But I will always know that if it is an IABC event I will not only have a warm welcome (because IABCers are like that) – it’ll also be useful professionally: network extended; insights shared; skills gained; referrals earned.
C. Whilst we must continue to invest aggressively in the underlying technology that keeps our organisation current and dynamic, we must also remember to temper our desires. It is easy to get distracted or lose focus. Technology is the area that can most easily kill an organisation if it isn’t tied to core purpose, competence and clear direction. IABC went through a near-death experience some 15-or-so years ago due to over-ambition. We have also recently experienced some significant technical discomfort due to underinvestment – at a much more basic level. I reported on this at this year’s AGM.
In conclusion, whilst we continue to uprate our core technology infrastructure, I do wonder what we might learn through the use of a simple paper-and-pen approach at local events as well as our global conferences for part of the drive to connect people.
If you’ve tried it, I’d love to hear from you.
I am also interested in any other ideas you have for IABC to further embrace the sharing economy as a way to build our diverse community, strengthen the global profession – and of course #createconnection like never before. Whether in Frankfurt, Florence or indeed San Francisco or any other number of places where communicators can be found around the world.
‘Gig Economy’ and ‘Sharing Economy’ are two catchphrases that have recently been in the press a lot – the first because of negative connotations and the later for more positive reasons.
Neither are new concepts, but they are increasingly being felt as forces of change. There’s a third popular term, the ‘Collaborative Economy’ which sits at the intersect.
And then you have the ‘Traditional’ setup of fixed, 9-5 employment.
Confusing right? Yes. Especially when there is change afoot. This post will hopefully shed some light on these.
The most memorable outrage against the market changing I’ve come across was at a panel discussion in 2009 at London’s Frontline Club: A set of professional photographers practically mauled the BBC’s editor of user-generated content for threatening their profession: accepting photos for news stories from the public – taken by amateurs on non-pro cameras.
Then, from the edge of the packed room, a seated lady of some considerable age and experience weighed in – bringing about complete silence: she shared her story of how she started out as a writer, reminding the assembled group that fance tools don’t equate to talent, professionalism and craftsmanship. Anybody can after all pick up a pen and start writing… It is not the typewriter that makes the professional (or indeed the camera).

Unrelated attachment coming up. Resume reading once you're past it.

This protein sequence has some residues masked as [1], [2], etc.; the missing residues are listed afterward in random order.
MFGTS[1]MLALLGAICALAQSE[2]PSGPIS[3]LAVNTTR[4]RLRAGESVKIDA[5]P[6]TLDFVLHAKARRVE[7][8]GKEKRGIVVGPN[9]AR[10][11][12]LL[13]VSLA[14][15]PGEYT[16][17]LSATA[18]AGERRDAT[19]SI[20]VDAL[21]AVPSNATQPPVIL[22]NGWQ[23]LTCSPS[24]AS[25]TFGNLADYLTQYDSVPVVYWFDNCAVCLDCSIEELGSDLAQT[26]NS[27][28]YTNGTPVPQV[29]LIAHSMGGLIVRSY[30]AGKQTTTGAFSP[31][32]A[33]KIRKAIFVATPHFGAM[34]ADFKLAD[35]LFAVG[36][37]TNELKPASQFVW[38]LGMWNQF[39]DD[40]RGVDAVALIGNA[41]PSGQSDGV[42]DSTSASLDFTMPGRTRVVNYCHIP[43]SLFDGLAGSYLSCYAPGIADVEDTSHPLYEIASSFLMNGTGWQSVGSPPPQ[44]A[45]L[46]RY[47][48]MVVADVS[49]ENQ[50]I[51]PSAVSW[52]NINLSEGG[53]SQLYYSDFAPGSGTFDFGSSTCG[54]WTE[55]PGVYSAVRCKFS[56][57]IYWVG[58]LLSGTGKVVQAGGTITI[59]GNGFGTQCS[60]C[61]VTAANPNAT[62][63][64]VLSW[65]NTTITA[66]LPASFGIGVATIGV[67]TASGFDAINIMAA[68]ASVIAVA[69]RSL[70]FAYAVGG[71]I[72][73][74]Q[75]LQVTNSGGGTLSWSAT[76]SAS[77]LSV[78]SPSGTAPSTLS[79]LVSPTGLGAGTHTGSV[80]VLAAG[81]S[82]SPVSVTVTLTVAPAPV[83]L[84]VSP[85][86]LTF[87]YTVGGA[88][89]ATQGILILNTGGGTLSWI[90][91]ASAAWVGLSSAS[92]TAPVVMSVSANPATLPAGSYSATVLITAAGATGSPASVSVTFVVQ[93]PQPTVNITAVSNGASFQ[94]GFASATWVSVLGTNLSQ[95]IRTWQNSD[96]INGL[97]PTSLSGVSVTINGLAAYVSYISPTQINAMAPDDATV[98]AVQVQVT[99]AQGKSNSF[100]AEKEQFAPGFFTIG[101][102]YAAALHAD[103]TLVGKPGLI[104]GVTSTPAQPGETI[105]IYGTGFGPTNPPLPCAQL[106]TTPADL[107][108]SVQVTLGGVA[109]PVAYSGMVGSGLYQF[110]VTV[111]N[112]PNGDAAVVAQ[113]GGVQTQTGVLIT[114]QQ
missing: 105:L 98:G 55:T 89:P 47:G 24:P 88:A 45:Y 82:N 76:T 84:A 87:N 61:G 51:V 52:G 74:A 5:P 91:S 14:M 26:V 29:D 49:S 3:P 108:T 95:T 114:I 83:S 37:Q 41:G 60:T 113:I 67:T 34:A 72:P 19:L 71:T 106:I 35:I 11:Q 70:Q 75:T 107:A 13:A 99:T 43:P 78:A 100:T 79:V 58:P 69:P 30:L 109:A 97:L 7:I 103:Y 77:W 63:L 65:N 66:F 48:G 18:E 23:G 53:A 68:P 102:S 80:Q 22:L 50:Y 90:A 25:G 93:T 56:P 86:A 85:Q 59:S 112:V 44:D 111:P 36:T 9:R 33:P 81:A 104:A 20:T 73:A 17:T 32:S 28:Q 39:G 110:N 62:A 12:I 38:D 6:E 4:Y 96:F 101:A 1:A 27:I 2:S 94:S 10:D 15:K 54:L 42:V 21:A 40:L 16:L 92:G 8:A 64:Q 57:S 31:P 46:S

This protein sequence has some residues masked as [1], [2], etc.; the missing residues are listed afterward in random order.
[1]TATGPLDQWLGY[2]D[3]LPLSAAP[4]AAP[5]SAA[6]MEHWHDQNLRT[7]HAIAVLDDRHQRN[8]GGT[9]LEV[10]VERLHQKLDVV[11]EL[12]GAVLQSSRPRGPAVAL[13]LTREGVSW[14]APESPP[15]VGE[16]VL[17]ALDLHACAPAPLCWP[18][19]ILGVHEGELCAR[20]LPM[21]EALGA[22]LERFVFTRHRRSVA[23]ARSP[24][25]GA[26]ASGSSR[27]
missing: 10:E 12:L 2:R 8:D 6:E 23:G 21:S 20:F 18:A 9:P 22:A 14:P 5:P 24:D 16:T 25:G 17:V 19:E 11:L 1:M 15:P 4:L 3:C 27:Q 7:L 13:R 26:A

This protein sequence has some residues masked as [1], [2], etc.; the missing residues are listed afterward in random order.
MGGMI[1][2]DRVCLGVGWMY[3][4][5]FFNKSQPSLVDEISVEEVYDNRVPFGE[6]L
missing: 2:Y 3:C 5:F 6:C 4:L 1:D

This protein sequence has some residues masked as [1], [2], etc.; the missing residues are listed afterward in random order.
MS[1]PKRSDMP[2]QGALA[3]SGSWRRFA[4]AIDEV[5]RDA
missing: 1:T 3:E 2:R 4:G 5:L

A much longer term shift well beyond the semantics has been underway for quite some time – what is happening is it is hitting the mainstream. And it has implications for how communication professionals operate – and advance. In this week’s Venn we’ll look at the intersect – and I’ll be keen to hear your experiences of how you have adapted, as well as any implications you feel it has for associations such as ours.
The latter is highly topical this week as the IABC Executive Committee and our senior staff convene in San Francisco for a summit set to focus and prioritise the work underway as part of the #IABC1417 strategy.
The Gig Economy explained
Strategic advice on communications has been around as long as Aristotle but the way it is secured has changed over the years. Think of ten communicators in your network five years ago vs. now and I expect you’ll find that quite a few have increasingly been working ‘gigs’ at least part of the time rather than in ‘traditional’ full time employment.
An informal poll of my own network also shows that those who remain in ‘traditional’ employment increasingly supplement their project teams with ad-hoc assistance, either drawn from their own network, or through intermediaries such as VMA, Harkness Kennett and equivalents. You could call it small-scale outsourcing.
Some also turn to platforms such as guru.com (around since ’01), elance or Upwork – and you may even have visited the Crews Control exhibitor stand at World Conference – they act as an intermediary between corporates and video teams having facilitated an impressive 84,000+ shoots!
The advantage for professionals operating in this space is potentially more freedom, self-determination – and ideally higher pay. The drawback is that each needs entrepreneurial skills, in addition to their communications expertise.